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Author: A/Prof Amanda Oakley, Dermatologist, Hamilton New Zealand, 2013.
An abscess is a cavity filled withpus(pyodermaorsepsis). It contains white blood cells, dead tissue andbacteria.
Cutaneousabscessesmay occur anywhere on the skin, but are most common under the arms, at the base of the spine (pilonidal disease) or around the genitals (for example, Bartholin abscess) andanus.
An abscess usually presents as a hot, red, swollen and painful lump. It may lead tofever, swollenlymphnodes, and illness including potentially dangeroussepticaemia. Non-bacterialabscesses may be cool, skin coloured and painless.
If not treated, an abscess eventually bursts and drains thick yellow pus.
Although it may become 'walled off' by aninflammatoryreaction, an abscess is not surrounded by a true capsule.
A painful abscess is usually due toacutebacterialinfection. Bacteria penetrate a break in the skin such as a puncture wound, or via ahairfollicle. An abscess may alsodeveloparound a foreign body, such as a splinter. The most common causes of infective abscesses are:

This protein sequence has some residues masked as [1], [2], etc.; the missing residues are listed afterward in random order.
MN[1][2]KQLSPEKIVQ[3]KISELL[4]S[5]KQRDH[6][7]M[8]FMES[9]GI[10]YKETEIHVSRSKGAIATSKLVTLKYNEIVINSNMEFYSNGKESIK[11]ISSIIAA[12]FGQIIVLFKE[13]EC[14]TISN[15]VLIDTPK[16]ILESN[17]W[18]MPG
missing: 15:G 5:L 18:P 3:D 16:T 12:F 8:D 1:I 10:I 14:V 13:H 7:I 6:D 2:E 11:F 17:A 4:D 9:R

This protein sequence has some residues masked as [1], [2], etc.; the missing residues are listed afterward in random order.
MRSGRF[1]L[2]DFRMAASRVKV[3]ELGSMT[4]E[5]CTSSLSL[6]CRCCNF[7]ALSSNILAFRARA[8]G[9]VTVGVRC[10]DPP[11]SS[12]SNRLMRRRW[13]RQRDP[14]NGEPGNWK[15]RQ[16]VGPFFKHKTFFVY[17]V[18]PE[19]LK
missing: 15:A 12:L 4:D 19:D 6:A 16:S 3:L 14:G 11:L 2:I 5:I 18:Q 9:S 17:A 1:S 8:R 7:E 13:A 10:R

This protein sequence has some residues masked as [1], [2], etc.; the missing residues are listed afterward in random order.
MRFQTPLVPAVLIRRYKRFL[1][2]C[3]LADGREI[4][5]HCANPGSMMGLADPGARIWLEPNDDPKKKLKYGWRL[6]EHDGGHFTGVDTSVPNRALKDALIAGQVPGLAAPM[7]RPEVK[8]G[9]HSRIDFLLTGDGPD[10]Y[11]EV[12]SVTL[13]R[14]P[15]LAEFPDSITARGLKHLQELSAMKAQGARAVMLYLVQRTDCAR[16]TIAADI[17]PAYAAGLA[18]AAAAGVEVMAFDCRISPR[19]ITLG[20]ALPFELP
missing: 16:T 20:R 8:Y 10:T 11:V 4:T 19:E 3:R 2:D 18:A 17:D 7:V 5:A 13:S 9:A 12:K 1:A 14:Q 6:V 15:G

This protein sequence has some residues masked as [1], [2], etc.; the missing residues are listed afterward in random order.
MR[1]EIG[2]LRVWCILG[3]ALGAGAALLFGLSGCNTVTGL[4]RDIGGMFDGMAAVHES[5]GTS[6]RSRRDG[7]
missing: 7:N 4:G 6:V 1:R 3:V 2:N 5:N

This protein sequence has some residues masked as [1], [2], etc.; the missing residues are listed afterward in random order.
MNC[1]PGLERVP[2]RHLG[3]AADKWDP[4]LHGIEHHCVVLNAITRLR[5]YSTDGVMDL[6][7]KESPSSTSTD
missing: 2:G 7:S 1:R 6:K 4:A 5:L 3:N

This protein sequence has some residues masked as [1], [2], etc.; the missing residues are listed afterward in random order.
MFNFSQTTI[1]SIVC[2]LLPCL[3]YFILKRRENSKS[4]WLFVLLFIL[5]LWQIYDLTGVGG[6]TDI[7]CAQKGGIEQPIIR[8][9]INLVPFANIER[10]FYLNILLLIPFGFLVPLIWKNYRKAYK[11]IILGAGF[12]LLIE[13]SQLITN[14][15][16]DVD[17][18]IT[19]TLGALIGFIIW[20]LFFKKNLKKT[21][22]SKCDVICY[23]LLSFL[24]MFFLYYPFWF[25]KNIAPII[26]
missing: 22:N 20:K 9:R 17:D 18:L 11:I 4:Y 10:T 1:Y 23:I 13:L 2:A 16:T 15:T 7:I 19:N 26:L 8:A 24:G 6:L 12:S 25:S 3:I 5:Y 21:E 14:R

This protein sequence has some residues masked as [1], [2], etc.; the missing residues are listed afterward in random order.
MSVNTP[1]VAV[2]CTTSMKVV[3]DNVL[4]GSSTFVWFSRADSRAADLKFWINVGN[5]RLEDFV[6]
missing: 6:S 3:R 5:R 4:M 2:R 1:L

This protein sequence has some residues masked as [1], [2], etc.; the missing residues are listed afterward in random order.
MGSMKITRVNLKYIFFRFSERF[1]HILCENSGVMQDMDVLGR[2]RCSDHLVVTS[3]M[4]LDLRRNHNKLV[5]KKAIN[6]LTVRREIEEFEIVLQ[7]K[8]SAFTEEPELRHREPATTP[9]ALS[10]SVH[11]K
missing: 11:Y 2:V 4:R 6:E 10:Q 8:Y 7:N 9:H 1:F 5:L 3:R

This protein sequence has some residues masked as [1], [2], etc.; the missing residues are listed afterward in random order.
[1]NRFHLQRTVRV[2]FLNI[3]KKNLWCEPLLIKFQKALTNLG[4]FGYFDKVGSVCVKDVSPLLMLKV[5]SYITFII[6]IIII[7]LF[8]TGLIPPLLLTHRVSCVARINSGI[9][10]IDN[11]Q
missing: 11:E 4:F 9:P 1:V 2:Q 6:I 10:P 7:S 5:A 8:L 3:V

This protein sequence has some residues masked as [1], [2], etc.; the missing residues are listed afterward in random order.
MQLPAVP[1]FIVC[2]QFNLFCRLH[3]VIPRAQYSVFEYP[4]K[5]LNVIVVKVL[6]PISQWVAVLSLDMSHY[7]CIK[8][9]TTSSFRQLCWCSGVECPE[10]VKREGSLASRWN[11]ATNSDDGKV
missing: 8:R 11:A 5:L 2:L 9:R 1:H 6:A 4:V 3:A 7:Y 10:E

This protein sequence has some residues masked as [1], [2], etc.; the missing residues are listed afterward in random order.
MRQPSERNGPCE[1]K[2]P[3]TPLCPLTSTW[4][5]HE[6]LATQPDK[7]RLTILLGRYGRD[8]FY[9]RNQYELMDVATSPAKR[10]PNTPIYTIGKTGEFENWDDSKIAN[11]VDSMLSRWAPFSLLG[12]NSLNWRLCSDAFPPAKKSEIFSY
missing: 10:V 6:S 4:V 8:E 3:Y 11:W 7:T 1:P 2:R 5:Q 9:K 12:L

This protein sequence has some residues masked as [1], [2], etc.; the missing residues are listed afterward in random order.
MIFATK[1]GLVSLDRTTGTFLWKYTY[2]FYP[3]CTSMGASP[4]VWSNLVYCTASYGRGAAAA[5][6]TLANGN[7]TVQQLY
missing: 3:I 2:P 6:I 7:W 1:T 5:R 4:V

Infective abscesses may affect healthy people, but they are more common in the following circumstances.
A sterile abscess maypersistafter an infection has been cleared, as it contains dead ornecrotictissue and inflammatory cells.
A sterile abscess may occur aftercorticosteroidinjection. This is more likely when the medication has spilt intosubcutaneousfat. A foreign-body or otherhypersensitivityreaction to injected material such as bovinecollagenmay also result in abscess formation.
Certain inflammatory skin diseases may cause tissue destruction and abscess formation, in the absence ofpathogens(infectiousmicrobes). These include:
If the cause of an abscess is unknown, the following tests may be undertaken.
An abscess should be explored to remove foreign bodies, and its contents should be removed. This requires making a surgicalincisionand draining the pus. The cavity is then thoroughly washed out withsaline. It should be left open to allow further pus to drain away. Wicks are sometimes inserted if the abscess is deep, to help it drain.
Antibioticsare often prescribed, chosen according to theorganismcausing the abscess and its sensitivities.
If abscesses are due to staphylococcal infection, the risk ofrecurrencecan be minimised by:
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